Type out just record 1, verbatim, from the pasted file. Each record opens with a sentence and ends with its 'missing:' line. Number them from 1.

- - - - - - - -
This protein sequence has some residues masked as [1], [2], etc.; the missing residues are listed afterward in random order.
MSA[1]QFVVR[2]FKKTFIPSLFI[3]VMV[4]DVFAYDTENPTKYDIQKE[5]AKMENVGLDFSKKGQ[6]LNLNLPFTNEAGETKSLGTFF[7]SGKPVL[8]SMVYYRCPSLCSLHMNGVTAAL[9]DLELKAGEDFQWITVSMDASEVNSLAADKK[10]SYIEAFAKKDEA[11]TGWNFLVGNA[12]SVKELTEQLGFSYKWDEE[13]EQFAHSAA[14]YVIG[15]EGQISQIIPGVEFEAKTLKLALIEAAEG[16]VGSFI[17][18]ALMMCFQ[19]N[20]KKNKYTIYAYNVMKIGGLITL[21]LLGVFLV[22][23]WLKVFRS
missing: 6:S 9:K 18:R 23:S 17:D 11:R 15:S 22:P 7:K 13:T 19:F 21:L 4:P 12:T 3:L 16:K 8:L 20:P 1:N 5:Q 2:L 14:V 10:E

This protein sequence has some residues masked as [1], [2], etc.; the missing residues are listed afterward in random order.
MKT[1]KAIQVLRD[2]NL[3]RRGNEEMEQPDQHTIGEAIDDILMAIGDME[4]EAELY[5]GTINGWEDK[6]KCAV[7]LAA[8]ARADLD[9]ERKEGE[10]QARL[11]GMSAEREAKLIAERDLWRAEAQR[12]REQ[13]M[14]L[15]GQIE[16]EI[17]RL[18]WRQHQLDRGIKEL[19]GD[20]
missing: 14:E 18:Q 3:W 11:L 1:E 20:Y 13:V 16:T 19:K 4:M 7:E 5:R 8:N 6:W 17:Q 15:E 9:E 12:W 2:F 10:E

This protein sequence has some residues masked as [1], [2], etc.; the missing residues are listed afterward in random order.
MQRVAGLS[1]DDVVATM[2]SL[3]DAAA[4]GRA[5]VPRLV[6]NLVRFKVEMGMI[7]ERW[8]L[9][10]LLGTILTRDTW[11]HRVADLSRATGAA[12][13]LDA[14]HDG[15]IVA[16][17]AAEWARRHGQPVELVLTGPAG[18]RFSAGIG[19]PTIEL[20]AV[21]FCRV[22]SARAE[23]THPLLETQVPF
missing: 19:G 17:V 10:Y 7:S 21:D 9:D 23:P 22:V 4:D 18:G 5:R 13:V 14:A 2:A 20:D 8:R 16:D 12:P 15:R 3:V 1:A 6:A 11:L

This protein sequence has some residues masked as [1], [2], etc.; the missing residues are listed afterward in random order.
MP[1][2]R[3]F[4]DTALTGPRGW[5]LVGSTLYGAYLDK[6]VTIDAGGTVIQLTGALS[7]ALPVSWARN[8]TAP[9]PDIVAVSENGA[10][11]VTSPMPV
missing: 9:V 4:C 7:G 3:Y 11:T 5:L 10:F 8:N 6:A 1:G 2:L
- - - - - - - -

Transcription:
This protein sequence has some residues masked as [1], [2], etc.; the missing residues are listed afterward in random order.
MSA[1]QFVVR[2]FKKTFIPSLFI[3]VMV[4]DVFAYDTENPTKYDIQKE[5]AKMENVGLDFSKKGQ[6]LNLNLPFTNEAGETKSLGTFF[7]SGKPVL[8]SMVYYRCPSLCSLHMNGVTAAL[9]DLELKAGEDFQWITVSMDASEVNSLAADKK[10]SYIEAFAKKDEA[11]TGWNFLVGNA[12]SVKELTEQLGFSYKWDEE[13]EQFAHSAA[14]YVIG[15]EGQISQIIPGVEFEAKTLKLALIEAAEG[16]VGSFI[17][18]ALMMCFQ[19]N[20]KKNKYTIYAYNVMKIGGLITL[21]LLGVFLV[22][23]WLKVFRS
missing: 6:S 9:K 18:R 23:S 17:D 11:R 15:S 22:P 7:K 13:T 19:F 21:L 4:P 12:T 3:L 16:K 8:L 20:P 1:N 5:Q 2:L 14:V 10:E